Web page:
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Format: Paperback
I make a point of bringing a motorcycle book to read when my husband and I go on our annual bike tour. This year, I brought Bad Motorcycle. It's an interesting and eclectic collection of stories, essays and a poem (yes, it sucked. More on that later).
The writing styles and quality are as varied and diverse as motorcycle riders and the bikes we ride. Its not surprising that the book starts with a piece from Melissa Holbrook-Pierson's The Perfect Vehicle. She is able to describe the indescribable nuances about riding in a fluid, poetic and natural style. If you love motorcycles, do yourself a favor and buy The Perfect Vehicle. It's not without its flaws, but so well-written, the flaws are easy to overlook (which is more than I can say for a lot of writers.)
After reading a segment from Robert Fulton's One Man Caravan, I ordered the book because I couldn't get enough of his tales of derring-do during the 1930s.
For those who aren't into motorcycles, there are basically two types of motorcyclists. Harley-Davidsons and everyone else. I would fall under the 'everyone else' category. To me, motorcycling is like religion. Not everyone is into the same thing, but I totally respect people's choices. It's what makes the world go 'round. However, not being of the Harley faith, I found the piece by Hell's Angel pioneer, Sonny Barger to be OUTSTANDING. In the too short chapter of the book, Sonny bares a surprising amount of his soul with funny, insightful and intelligent writing. It has given me a new perspective on Harley riders.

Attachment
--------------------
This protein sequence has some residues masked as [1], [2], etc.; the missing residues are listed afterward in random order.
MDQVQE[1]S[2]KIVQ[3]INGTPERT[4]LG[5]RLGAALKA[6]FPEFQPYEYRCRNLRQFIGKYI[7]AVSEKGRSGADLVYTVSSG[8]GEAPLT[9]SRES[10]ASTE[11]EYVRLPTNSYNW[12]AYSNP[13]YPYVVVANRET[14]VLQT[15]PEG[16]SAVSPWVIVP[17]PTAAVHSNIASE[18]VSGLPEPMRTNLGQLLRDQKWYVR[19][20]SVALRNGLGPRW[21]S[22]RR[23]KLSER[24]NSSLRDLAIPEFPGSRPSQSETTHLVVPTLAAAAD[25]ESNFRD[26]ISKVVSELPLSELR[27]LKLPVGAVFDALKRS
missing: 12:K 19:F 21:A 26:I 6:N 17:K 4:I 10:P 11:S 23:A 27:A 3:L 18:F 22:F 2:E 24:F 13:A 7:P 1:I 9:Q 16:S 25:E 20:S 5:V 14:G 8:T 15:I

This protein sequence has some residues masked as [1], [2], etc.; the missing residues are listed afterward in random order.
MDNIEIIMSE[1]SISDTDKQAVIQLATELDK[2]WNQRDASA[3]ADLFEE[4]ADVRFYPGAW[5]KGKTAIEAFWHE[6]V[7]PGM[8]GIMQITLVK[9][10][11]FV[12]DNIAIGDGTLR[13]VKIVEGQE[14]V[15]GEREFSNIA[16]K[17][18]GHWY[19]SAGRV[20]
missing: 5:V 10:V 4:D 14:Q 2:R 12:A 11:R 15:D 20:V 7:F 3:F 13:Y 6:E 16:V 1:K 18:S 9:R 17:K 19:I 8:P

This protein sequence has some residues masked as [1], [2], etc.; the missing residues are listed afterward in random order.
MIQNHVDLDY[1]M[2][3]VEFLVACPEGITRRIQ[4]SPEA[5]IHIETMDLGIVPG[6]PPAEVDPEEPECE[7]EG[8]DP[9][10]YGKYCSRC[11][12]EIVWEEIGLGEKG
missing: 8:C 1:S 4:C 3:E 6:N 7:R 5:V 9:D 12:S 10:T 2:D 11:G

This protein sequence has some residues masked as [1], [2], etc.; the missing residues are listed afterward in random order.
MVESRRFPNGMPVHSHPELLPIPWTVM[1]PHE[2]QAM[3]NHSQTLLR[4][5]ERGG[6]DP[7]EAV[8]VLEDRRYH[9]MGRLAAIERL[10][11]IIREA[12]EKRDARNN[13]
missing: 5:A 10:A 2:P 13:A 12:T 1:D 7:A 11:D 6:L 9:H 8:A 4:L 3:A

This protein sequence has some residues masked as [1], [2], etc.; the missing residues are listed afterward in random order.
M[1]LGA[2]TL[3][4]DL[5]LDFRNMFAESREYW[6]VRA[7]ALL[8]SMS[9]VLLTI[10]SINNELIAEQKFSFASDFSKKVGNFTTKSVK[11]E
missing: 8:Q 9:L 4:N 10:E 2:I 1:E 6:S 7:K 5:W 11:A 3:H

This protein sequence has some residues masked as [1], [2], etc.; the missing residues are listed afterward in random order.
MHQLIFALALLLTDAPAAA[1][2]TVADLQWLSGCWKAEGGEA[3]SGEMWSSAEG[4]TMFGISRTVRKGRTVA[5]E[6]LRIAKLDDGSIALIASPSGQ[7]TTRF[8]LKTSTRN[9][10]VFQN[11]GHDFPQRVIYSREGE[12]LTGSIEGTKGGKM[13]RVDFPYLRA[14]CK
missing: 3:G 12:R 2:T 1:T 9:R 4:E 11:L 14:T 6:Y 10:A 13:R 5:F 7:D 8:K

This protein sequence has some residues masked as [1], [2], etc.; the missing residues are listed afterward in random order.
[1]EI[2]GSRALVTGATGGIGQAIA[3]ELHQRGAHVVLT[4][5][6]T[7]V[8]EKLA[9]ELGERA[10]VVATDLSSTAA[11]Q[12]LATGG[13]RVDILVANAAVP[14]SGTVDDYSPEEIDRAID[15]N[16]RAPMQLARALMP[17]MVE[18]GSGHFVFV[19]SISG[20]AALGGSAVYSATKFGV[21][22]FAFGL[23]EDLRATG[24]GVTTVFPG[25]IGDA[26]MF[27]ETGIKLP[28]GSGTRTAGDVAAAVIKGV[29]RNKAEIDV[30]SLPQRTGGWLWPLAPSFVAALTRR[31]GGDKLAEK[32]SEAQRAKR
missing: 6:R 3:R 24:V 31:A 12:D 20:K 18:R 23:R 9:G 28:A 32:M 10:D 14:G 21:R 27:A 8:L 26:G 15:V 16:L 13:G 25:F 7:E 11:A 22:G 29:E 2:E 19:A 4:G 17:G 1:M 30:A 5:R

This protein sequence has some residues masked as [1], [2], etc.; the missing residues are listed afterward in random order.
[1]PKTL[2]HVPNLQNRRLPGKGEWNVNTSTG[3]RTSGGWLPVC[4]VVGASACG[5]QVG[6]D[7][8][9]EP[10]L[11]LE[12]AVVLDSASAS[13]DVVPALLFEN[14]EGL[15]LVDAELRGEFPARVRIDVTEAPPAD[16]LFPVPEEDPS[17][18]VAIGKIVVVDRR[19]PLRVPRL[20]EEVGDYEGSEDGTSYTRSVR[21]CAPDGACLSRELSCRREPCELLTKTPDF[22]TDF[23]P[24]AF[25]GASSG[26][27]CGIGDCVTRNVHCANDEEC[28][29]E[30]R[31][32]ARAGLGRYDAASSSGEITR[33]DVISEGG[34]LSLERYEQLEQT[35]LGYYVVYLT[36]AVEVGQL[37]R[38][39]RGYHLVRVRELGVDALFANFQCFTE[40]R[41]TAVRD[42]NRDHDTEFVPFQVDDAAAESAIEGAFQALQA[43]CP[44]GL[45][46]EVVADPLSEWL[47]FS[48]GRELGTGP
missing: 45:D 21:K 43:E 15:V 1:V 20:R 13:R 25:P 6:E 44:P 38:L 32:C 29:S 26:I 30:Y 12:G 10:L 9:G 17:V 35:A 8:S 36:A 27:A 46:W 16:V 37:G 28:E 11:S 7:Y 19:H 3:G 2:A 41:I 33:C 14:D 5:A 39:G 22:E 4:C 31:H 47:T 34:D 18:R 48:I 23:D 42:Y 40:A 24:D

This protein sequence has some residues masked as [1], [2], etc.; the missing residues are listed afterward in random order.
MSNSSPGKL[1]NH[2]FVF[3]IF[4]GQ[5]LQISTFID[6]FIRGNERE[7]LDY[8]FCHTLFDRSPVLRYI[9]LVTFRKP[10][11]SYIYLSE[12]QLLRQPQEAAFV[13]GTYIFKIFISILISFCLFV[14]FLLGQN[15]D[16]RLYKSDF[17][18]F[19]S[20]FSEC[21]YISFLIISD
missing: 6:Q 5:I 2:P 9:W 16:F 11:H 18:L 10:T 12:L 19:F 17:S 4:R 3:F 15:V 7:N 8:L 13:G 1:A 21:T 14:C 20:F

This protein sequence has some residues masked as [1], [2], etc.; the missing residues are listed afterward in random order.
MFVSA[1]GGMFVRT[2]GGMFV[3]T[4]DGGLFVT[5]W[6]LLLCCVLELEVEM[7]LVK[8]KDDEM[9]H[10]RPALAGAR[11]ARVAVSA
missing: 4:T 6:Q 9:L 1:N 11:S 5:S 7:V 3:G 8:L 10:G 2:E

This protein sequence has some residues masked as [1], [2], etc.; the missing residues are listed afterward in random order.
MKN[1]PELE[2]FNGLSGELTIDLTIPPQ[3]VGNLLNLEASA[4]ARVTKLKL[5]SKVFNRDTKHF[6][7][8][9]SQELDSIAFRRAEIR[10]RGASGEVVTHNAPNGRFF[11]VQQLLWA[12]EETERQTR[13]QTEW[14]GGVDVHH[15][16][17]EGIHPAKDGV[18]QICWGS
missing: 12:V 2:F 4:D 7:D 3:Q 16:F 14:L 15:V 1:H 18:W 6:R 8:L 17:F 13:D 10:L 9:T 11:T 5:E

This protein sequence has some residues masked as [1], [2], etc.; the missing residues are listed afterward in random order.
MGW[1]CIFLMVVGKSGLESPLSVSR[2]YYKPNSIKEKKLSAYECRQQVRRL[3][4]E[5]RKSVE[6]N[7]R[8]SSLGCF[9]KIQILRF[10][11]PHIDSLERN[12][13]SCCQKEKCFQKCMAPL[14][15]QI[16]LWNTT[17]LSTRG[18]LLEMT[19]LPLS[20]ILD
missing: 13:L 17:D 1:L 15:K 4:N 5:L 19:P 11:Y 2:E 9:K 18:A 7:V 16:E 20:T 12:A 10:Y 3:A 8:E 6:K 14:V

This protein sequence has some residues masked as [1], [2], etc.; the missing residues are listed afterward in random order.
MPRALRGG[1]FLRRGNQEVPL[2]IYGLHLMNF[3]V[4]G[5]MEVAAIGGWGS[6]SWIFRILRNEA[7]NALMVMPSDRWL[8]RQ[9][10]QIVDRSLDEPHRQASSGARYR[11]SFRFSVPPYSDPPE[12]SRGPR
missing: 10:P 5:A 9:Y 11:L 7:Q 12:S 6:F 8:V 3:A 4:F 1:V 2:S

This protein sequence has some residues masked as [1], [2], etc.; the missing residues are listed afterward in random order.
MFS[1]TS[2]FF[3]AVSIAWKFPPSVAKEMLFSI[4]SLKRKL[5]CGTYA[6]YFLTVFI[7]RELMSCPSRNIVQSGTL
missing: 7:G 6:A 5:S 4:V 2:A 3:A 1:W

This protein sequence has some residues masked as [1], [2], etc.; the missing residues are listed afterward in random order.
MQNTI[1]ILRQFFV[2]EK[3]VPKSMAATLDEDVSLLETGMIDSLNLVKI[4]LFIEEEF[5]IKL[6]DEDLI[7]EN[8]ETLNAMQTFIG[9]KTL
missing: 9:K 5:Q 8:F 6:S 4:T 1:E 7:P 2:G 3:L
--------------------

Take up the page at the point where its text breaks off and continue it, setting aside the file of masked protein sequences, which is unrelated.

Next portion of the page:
Buried in the back of the book is a piece by Rachel Kushner which briefly chronicles her adventures racing in Baja. I was so intrigued, as soon as I finished it, I reread it.
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By A Customer on January 7, 2002
Format: Paperback
I want to comment only on one chapter of this book, the next to last. In this chapter, Rachel Kushner describes a race she was in down the Baja and her relationship with men, motorcycles and herself. Read it to believe it. It's amazing: action-packed, thoughtful and thoroughly absorbing. My only question is who is this writer?
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Format: Paperback
My favorites chapters in this anthology were Ted Simon's from Jupiter's Travels, Robert Fulton's from One Man Caravan, and of course, Robert Pirsig's from Zen and the Art of Motorcycle Maintenance (which is a great read as well as a great ride). Eric Burdon's piece on Steve McQueen wasn't half bad either.
But there's far too much chaff with this wheat. About half of the chapters in this collection waste space on Hell's Angels and related gangery, much of which is bad fiction, dull fact, or has nothing to do with motorcycles. The lone standout is Sonny Barger's chapter which really is classic.
In the end, I think this book's value is twofold -- 1) you get perspective on the variety of riders, their perspectives, and their writing styles, and 2) it suggests further sources of motorcycle literature. But because the caliber of contributions perhaps befittingly matches the lack of sophistication or maturity of many bikers, I suggest that you borrow a copy (or buy used) and then do a lot of skimming.